Fran Baum describes the first two days of the People’s Health Assembly, a conference that continues the struggle for health for all
Can you imagine organising a conference for 1200 people and then at the very last minute being told that the event might have to be cancelled, and then (later) that it could proceed but in a different venue? This happened to the People’s Health Assembly (PHA4) last week. After delicate negotiations, the event was allowed to go ahead at a new venue and as a four rather than five day event. Somehow, the national and international organising groups managed to arrange a new venue (thanks to BRAC), rejig and print the programme, and avoid any rancour from delegates. Thus a minor miracle occurred, and as the People’s Health Assembly opened on 16 November, the mood in the plenary hall was very upbeat.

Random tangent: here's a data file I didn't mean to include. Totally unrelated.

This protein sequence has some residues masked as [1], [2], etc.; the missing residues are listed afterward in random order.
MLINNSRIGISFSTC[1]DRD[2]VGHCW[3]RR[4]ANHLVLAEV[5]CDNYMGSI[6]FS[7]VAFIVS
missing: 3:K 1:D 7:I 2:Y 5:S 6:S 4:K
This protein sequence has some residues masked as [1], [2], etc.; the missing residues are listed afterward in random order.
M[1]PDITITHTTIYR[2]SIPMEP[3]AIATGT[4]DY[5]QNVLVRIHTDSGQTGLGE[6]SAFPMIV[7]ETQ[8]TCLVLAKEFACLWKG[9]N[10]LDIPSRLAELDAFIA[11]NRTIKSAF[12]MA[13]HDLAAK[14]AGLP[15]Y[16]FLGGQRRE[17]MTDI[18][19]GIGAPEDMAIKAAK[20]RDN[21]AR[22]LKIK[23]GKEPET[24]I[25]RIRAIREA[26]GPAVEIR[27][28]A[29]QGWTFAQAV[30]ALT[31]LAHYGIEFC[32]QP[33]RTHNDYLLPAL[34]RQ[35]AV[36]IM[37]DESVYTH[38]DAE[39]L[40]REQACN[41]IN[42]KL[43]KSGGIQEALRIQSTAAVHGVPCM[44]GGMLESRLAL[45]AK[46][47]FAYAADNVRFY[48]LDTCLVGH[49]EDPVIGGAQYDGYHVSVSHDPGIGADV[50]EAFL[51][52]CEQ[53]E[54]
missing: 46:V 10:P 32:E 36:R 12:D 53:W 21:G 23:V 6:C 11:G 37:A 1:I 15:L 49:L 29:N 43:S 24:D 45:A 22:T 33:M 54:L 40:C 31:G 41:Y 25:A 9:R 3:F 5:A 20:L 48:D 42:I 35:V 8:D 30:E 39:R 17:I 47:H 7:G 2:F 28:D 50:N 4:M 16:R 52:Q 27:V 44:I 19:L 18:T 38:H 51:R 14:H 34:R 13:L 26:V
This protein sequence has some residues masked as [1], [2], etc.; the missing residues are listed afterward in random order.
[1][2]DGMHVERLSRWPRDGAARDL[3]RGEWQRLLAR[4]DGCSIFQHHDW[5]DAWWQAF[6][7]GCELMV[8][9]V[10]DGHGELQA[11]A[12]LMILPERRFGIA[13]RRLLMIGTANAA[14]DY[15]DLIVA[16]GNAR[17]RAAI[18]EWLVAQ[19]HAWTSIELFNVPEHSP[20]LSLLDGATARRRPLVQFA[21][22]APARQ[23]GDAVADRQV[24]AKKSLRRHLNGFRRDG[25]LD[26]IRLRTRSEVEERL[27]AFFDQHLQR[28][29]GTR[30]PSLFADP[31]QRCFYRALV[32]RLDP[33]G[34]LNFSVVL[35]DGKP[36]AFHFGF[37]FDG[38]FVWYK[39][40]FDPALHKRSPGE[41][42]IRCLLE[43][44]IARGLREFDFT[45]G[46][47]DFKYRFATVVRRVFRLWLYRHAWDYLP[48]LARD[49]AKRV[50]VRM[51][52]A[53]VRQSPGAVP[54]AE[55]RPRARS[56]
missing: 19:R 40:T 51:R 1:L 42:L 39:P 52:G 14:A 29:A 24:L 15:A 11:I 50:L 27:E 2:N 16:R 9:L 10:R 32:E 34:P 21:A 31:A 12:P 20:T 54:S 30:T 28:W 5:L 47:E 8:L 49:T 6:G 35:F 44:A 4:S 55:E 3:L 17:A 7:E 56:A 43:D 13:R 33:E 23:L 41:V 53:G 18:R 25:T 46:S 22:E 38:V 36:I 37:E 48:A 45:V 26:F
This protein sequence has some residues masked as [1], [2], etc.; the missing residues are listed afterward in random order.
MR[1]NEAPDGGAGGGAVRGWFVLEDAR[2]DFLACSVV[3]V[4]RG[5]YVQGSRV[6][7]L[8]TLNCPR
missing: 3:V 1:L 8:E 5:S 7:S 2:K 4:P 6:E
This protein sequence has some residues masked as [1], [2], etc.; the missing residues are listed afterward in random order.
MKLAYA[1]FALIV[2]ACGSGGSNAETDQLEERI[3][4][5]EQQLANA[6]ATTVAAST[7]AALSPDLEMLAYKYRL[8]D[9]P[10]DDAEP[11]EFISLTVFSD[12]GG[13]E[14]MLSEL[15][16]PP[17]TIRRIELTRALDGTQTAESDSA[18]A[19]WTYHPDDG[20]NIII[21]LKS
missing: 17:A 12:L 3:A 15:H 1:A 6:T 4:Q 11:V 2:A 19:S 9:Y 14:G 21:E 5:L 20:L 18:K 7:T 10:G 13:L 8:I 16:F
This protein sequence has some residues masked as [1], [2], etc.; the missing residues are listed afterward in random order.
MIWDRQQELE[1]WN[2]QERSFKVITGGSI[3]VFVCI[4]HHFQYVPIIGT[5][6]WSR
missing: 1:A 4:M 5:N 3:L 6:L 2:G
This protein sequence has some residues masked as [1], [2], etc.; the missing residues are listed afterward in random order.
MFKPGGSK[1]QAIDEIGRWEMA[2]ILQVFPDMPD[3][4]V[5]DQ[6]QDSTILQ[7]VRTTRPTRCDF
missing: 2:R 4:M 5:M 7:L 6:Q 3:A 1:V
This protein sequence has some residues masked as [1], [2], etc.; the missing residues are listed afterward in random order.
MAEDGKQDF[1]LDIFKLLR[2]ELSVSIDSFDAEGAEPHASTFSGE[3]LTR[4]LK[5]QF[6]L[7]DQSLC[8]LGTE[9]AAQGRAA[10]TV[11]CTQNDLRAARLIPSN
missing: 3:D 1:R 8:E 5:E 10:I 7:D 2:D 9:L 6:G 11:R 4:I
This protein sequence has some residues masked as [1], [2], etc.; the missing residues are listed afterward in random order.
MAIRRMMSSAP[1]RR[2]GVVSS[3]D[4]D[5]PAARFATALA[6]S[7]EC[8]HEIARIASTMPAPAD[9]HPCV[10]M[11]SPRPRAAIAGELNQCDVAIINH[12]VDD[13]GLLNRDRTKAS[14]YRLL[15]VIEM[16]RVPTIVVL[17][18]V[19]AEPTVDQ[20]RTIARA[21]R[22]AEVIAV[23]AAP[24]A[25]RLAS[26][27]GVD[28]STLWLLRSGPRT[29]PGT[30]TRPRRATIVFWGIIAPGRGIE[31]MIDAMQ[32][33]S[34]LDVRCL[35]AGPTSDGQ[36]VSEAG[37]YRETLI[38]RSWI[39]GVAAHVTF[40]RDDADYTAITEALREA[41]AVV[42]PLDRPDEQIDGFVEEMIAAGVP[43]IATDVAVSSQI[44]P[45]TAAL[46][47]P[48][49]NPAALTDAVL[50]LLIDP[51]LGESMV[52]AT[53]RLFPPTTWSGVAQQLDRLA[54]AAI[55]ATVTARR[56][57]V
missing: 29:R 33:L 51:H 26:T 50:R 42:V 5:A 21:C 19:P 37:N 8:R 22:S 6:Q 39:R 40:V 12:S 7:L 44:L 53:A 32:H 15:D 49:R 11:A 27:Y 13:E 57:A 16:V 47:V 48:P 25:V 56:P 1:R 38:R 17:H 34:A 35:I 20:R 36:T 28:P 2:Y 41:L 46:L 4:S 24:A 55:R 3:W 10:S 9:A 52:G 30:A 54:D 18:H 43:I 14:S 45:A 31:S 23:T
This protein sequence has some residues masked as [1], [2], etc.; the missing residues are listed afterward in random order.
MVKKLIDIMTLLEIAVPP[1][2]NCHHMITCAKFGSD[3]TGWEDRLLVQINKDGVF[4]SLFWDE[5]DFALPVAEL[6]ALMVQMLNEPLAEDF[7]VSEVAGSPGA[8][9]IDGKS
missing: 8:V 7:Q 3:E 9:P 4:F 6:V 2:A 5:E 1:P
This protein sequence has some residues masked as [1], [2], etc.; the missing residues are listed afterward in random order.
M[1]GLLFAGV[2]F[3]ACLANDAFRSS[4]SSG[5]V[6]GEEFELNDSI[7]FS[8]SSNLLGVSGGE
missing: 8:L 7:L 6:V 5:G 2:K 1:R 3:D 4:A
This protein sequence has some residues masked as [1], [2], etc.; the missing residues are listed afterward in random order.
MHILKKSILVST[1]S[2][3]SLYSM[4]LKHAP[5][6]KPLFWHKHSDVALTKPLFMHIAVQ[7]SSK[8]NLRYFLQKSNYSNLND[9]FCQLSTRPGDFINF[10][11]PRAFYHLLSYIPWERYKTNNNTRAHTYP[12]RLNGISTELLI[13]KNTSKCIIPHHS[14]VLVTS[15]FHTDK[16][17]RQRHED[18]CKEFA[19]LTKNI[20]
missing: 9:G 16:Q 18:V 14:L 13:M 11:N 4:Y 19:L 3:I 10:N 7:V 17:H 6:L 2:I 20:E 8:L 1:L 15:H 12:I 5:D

This optimism came despite the fact that many delegates had spent hours in immigration before being allowed into the country. Some were even sent back, including my friends whose story is typical of the commitment people had to make sure they got to PHA4. John Boffa, a public health general practitioner who works in an Aboriginal health service, and John Paterson, an Aboriginal man who is CEO of Aboriginal Medical Services Alliance were denied visas on arrival to Bangladesh (which is listed on the government’s site as a right for Australians) and were sent back to Singapore where they managed to get visas and flew back to join us at PHA4.